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Monitoring Projects

RCDTC personnel complete annual Residual Dry Matter (RDM) monitoring and biennial vernal pools monitoring in the Coyote Creek Conservation Area west of Red Bluff in order to monitor the influence of livestock on invasive species and soil health.

Vernal pools are a unique, ecologically important habitat in California. They are a type of temporary wetland specific to Mediterranean climate conditions, forming in depressions where there is a hard underground layer that prevents rainwater from seeping through. As the temperatures heat up, the water slowly evaporates away, drying up completely until the next fall/winter rains come. These wetlands range in size from small puddles to shallow lakes and are usually found in a gently sloping plain of grassland.

A close up of vernal pool plants seen on the border of a species transect outlined in an orange line. Coyote thistle, broadleaf filaree, and other grasses are visible.
Vernal pool botanicals at the edge of a transect

This extreme environment has allowed for specific plant and animals species to adapt to and depend on these specialized habitats. Many of the flowering plants, crustaceans, amphibians, and insect species that exist in these vernal pools are endemic to CA, meaning they only exist here and nowhere else. Namely, the endangered vernal pool fairy shrimp depend on this habitat (US EPA). These seasonal wetlands also provide crucial food resources for birds along the Pacific Flyway, a major migratory path for birds that extends from Alaska to Patagonia.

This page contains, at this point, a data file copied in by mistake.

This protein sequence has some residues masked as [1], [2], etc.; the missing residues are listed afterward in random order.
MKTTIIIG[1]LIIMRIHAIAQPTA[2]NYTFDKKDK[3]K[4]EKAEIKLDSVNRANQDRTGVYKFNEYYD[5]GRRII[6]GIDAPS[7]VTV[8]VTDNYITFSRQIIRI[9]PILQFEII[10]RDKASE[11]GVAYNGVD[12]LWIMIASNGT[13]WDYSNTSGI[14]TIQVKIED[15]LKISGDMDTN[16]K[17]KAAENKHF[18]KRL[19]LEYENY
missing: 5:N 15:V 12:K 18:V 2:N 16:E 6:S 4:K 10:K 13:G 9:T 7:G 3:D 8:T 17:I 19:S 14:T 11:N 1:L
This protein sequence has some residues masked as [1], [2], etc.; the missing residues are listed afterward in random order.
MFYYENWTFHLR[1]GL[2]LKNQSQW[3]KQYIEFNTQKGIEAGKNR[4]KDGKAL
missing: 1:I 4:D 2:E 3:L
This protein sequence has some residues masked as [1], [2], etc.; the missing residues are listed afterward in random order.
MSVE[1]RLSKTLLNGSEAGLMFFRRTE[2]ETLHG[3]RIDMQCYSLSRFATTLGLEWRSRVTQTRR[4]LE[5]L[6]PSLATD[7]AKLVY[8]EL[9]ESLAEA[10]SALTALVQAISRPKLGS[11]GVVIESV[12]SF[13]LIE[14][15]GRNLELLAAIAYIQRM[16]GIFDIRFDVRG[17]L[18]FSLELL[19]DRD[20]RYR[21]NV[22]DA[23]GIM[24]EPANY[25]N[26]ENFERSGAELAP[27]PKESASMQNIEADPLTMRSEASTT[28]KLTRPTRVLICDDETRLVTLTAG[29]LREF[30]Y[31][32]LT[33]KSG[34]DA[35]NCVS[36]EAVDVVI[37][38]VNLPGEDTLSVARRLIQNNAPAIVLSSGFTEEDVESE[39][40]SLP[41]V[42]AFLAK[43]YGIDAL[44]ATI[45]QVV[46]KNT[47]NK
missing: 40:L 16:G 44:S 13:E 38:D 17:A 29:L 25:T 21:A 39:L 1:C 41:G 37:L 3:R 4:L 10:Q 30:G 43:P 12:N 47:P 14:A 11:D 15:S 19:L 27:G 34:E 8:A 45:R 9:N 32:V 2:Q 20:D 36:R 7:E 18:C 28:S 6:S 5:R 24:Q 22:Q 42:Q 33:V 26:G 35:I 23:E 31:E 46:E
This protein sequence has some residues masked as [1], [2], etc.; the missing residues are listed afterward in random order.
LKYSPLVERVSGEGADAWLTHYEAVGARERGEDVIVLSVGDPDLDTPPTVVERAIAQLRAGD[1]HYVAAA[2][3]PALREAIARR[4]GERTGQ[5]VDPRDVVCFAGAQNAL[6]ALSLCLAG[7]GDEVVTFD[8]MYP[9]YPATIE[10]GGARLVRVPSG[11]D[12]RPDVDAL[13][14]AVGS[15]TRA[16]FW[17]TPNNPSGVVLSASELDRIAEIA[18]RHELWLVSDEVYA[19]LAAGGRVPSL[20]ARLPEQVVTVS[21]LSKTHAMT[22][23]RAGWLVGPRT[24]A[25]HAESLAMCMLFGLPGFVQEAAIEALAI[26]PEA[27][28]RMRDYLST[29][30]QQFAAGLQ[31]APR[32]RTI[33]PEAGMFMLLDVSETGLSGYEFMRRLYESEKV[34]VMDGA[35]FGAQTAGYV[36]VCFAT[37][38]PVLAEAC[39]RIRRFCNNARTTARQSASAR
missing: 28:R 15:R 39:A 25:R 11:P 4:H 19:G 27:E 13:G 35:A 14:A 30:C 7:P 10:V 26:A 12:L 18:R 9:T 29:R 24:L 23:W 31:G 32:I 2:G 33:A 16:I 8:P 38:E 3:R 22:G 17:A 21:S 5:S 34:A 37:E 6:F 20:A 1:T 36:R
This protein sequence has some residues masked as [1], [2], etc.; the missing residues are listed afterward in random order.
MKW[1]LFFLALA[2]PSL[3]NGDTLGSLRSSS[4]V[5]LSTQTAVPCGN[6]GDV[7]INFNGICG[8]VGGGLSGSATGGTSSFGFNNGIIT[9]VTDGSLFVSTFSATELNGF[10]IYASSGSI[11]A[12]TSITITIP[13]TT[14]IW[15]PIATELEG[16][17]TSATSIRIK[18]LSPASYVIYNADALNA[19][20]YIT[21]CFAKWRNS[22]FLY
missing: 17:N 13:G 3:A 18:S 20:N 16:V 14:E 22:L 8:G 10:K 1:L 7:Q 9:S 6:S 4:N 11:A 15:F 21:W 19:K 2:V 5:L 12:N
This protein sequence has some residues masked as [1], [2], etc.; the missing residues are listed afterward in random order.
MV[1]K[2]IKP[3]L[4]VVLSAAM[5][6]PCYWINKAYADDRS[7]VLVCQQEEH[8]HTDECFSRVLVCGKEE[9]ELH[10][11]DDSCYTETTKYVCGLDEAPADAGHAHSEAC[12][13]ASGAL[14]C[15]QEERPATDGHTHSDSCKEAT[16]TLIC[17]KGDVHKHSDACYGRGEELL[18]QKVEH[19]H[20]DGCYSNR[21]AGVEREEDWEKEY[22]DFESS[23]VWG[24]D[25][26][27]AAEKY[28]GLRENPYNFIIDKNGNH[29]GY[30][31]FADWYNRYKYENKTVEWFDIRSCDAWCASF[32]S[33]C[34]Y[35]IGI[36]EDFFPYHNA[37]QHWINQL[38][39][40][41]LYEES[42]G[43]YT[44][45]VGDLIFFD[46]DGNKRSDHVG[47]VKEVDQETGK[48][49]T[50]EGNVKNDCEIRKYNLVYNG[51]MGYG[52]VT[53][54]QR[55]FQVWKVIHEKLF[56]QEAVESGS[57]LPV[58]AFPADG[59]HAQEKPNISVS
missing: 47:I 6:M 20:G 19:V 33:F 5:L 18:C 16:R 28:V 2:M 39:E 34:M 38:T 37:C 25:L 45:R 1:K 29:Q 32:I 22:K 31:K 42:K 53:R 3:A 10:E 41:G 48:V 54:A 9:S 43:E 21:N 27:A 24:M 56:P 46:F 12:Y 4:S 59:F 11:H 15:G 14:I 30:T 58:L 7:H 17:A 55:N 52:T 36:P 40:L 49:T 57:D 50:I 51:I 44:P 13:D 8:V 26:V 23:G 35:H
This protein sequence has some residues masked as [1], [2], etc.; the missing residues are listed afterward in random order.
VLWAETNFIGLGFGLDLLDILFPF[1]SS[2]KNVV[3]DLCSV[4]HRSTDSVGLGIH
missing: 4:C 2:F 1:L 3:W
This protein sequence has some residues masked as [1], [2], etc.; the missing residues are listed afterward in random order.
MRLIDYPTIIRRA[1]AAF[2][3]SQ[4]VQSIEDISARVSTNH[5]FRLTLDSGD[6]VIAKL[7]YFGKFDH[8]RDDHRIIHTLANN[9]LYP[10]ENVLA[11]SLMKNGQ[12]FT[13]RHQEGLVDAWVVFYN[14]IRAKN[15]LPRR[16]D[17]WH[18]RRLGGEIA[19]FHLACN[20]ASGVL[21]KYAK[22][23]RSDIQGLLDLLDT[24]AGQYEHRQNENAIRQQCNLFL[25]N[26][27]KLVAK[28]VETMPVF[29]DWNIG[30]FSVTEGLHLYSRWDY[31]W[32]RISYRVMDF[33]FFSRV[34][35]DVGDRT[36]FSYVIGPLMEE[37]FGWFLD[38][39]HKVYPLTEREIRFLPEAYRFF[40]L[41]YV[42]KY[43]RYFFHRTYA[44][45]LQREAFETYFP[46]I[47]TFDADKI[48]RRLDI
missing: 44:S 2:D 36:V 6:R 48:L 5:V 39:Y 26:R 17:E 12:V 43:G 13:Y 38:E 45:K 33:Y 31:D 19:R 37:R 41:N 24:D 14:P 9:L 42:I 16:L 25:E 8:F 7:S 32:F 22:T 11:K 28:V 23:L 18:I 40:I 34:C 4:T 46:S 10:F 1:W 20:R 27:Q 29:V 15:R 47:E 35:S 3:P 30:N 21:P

Unfortunately, it’s estimated that close to 90% of vernal pools have been lost due to the expansion of agriculture and human development in CA’s Central Valley (CDFW). As a type of wetland, vernal pools are protected by state and federal laws. In 2005, the U.S. Fish & Wildlife Service released its Recovery Plan for Vernal Pool Ecosystems of California and southern Oregon. In accordance with this plan, we play our part in the biennial vernal pool monitoring where we place pre-designated transects across each vernal pool and collect detailed species composition data of both native and invasive plant species. By tracking the encroachment of invasive species and documenting the impact of grazing pressures, we are helping to ensure the continued health and persistence of these rare ecosystems.

Residual Dry Matter (RDM) is a standard used by land management agencies for assessing the level of grazing use on annual rangelands and associated savannas and woodlands (George et al. 1996). Residual dry matter is the old plant material left standing or on the ground at the beginning of a new growing season. It indicates the combined effects of the previous season’s forage production and its consumption by grazing animals of all types. Properly managed RDM can be expected to provide a high degree of protection from soil erosion and nutrient losses (Bartolome et al. 2002).

RCDTC are seen standing in a dry grassy field learning to conduct RDM monitoring. Two offroad vehicles are seen in the background.
RCDTC personnel are seen standing in a dry grassy field learning to conduct RDM monitoring.